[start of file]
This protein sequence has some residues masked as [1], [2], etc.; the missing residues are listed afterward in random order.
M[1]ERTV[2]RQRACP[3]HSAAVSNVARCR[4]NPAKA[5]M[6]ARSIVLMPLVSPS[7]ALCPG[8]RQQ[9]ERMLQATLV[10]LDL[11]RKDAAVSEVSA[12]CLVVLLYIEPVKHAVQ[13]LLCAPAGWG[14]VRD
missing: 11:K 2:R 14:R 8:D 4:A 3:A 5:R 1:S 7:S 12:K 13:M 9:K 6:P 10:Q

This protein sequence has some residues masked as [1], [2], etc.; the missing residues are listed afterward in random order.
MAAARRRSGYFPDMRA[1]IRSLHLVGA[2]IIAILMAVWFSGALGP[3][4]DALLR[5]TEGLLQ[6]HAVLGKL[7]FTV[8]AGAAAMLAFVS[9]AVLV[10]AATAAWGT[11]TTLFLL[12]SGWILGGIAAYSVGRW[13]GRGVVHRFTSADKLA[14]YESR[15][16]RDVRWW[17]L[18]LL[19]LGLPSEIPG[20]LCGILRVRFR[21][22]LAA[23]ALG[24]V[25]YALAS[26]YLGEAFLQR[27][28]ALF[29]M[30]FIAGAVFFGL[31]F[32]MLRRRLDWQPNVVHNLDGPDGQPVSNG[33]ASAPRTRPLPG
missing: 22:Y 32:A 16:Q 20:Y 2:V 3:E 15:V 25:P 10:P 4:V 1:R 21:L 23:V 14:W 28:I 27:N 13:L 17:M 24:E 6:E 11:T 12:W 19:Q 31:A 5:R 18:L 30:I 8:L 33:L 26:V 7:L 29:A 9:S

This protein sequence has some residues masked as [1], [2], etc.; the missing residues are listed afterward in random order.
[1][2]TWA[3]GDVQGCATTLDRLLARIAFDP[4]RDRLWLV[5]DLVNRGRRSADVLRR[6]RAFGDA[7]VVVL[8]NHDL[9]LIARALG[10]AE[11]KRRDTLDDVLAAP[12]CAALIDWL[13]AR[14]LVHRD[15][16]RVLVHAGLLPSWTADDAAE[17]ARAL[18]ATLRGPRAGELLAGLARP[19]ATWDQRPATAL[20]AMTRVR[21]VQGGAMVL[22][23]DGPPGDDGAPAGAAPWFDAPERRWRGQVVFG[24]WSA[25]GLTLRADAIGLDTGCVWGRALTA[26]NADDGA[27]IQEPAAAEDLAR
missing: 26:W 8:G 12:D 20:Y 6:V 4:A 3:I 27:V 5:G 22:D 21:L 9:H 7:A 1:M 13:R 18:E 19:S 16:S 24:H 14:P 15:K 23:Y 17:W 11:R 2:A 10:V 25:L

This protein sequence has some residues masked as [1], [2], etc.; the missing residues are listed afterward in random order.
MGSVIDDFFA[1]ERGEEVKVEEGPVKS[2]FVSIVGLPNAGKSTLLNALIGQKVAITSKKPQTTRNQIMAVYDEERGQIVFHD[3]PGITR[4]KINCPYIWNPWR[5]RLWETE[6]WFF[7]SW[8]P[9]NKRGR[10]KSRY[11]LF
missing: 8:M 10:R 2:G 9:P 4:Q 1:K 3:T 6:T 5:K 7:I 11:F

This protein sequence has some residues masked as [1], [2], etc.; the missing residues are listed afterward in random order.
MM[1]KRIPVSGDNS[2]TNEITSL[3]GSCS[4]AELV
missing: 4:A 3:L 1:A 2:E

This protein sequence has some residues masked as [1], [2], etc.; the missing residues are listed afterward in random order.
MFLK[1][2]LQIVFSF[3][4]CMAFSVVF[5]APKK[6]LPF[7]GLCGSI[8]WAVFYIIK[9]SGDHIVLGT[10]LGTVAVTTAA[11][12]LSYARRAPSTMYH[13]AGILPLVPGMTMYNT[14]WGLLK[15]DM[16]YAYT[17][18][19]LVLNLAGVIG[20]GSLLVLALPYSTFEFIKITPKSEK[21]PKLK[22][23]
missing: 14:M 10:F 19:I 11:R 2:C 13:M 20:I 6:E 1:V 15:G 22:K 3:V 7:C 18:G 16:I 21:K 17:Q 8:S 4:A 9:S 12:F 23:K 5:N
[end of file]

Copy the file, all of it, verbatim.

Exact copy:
This protein sequence has some residues masked as [1], [2], etc.; the missing residues are listed afterward in random order.
M[1]ERTV[2]RQRACP[3]HSAAVSNVARCR[4]NPAKA[5]M[6]ARSIVLMPLVSPS[7]ALCPG[8]RQQ[9]ERMLQATLV[10]LDL[11]RKDAAVSEVSA[12]CLVVLLYIEPVKHAVQ[13]LLCAPAGWG[14]VRD
missing: 11:K 2:R 14:R 8:D 4:A 3:A 5:R 1:S 7:S 12:K 13:M 9:K 6:P 10:Q

This protein sequence has some residues masked as [1], [2], etc.; the missing residues are listed afterward in random order.
MAAARRRSGYFPDMRA[1]IRSLHLVGA[2]IIAILMAVWFSGALGP[3][4]DALLR[5]TEGLLQ[6]HAVLGKL[7]FTV[8]AGAAAMLAFVS[9]AVLV[10]AATAAWGT[11]TTLFLL[12]SGWILGGIAAYSVGRW[13]GRGVVHRFTSADKLA[14]YESR[15][16]RDVRWW[17]L[18]LL[19]LGLPSEIPG[20]LCGILRVRFR[21][22]LAA[23]ALG[24]V[25]YALAS[26]YLGEAFLQR[27][28]ALF[29]M[30]FIAGAVFFGL[31]F[32]MLRRRLDWQPNVVHNLDGPDGQPVSNG[33]ASAPRTRPLPG
missing: 22:Y 32:A 16:Q 20:Y 2:V 3:E 15:V 25:P 10:P 4:V 1:R 21:L 23:V 14:W 28:I 27:N 13:L 17:M 24:E 6:E 11:T 12:W 19:Q 31:A 5:R 18:L 30:I 8:L 33:L 26:V 7:L 29:A 9:S

This protein sequence has some residues masked as [1], [2], etc.; the missing residues are listed afterward in random order.
[1][2]TWA[3]GDVQGCATTLDRLLARIAFDP[4]RDRLWLV[5]DLVNRGRRSADVLRR[6]RAFGDA[7]VVVL[8]NHDL[9]LIARALG[10]AE[11]KRRDTLDDVLAAP[12]CAALIDWL[13]AR[14]LVHRD[15][16]RVLVHAGLLPSWTADDAAE[17]ARAL[18]ATLRGPRAGELLAGLARP[19]ATWDQRPATAL[20]AMTRVR[21]VQGGAMVL[22][23]DGPPGDDGAPAGAAPWFDAPERRWRGQVVFG[24]WSA[25]GLTLRADAIGLDTGCVWGRALTA[26]NADDGA[27]IQEPAAAEDLAR
missing: 26:W 8:G 12:D 20:Y 6:V 4:A 3:I 27:V 5:G 22:D 21:L 9:H 7:A 1:M 13:R 18:E 19:S 16:S 24:H 14:P 15:K 23:Y 17:W 11:R 2:A 10:V 25:L

This protein sequence has some residues masked as [1], [2], etc.; the missing residues are listed afterward in random order.
MGSVIDDFFA[1]ERGEEVKVEEGPVKS[2]FVSIVGLPNAGKSTLLNALIGQKVAITSKKPQTTRNQIMAVYDEERGQIVFHD[3]PGITR[4]KINCPYIWNPWR[5]RLWETE[6]WFF[7]SW[8]P[9]NKRGR[10]KSRY[11]LF
missing: 8:M 10:R 2:G 9:P 4:Q 1:K 3:T 6:T 5:K 7:I 11:F

This protein sequence has some residues masked as [1], [2], etc.; the missing residues are listed afterward in random order.
MM[1]KRIPVSGDNS[2]TNEITSL[3]GSCS[4]AELV
missing: 4:A 3:L 1:A 2:E

This protein sequence has some residues masked as [1], [2], etc.; the missing residues are listed afterward in random order.
MFLK[1][2]LQIVFSF[3][4]CMAFSVVF[5]APKK[6]LPF[7]GLCGSI[8]WAVFYIIK[9]SGDHIVLGT[10]LGTVAVTTAA[11][12]LSYARRAPSTMYH[13]AGILPLVPGMTMYNT[14]WGLLK[15]DM[16]YAYT[17][18][19]LVLNLAGVIG[20]GSLLVLALPYSTFEFIKITPKSEK[21]PKLK[22][23]
missing: 14:M 10:F 19:I 11:R 2:C 13:M 20:I 6:E 1:V 15:G 22:K 3:V 7:C 18:G 16:I 21:K 17:Q 8:S 4:A 9:S 12:F 23:K 5:N